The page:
Go back to the 60's or 70's. Only the finest desireables have made it.
 

Rob Boudrie

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Another difference is CNC has created greater parts interchangeability. The ejector row on older S&Ws is considered married to the cylinder, and cannot be separately replaced. No such limitation of newer production guns.
 

Cuz

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I prefer newer. I am not interested in guns that are older than I am.


Sent from my iPhone using Tapatalk
 

bfm

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For functionality, hard to beat the new stuff, in general. For beauty and elegance hard to beat the old stuff, when it was quality in the first place.

A lot of century old bolt actions are still glass smooth and a lot of century old cheap pocket pistols are not worth their weight in tin.

A Glock will go bang every time, but I will not disassemble and reassemble it just to see how finely machined and fitted it is.

Of course you can still get a new H&H and not know over a century has gone by, except for the increase in price.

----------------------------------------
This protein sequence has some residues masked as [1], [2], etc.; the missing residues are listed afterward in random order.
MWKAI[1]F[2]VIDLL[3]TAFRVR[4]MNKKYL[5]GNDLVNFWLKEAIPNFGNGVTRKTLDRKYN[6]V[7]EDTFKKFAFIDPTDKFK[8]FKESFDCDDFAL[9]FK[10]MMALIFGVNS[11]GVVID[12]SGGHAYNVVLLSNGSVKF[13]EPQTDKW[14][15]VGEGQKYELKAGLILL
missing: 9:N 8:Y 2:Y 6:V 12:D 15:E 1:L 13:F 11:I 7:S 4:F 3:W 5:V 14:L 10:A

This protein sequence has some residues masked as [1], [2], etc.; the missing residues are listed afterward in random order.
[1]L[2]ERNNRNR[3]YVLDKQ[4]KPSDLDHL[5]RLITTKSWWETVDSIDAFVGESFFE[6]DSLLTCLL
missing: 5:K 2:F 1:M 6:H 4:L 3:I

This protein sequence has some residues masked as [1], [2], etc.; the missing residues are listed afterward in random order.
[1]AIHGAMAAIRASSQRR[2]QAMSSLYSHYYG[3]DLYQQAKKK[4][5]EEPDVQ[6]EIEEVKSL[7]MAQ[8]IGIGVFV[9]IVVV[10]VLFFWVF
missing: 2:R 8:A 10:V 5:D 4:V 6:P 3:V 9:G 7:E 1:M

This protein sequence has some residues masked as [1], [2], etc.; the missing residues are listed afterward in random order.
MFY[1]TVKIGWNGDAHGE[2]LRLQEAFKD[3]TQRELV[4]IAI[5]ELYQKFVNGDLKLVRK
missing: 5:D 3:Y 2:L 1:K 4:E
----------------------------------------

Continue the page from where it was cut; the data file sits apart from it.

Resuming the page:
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I just want a Colt Anaconda but they are ridiculously pricey these days.

Most guns are an uninspiring polymer mess these days. The gun world could benefit from a Giorgetto Giugiaro in order to improve aesthetics. There are some polymer jobs I wouldn't mind, but the lack of polymer jobs with CZ-75 levels of comfort is a bummer.
 
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I'll add that my Ruger Super Blackhawk Bisley 454 is on part with some of the mid 70's Smith Model 29's Ive had through the shop in terms of build quality, fit, and trigger. I know we're taking Apples and Clementines here but 2016 vs 1970s...

And despite a few MIM parts my P220 Elite Stainless in 10MM just can't shake its position as my favorite gun in terms of finish, quality, reliability, and accuracy.
 

Machines

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I get the feeling that overall functional quality is down, just because companies seem much quicker to push things out the door without checking to make sure they really work. Today's "quality" in most manufacturing businesses seem to focus more on the warranty than the quality control of the outgoing product. I don't think in the 1950s you'd see large-scale runs of premium guns with canted sites or bad rifling.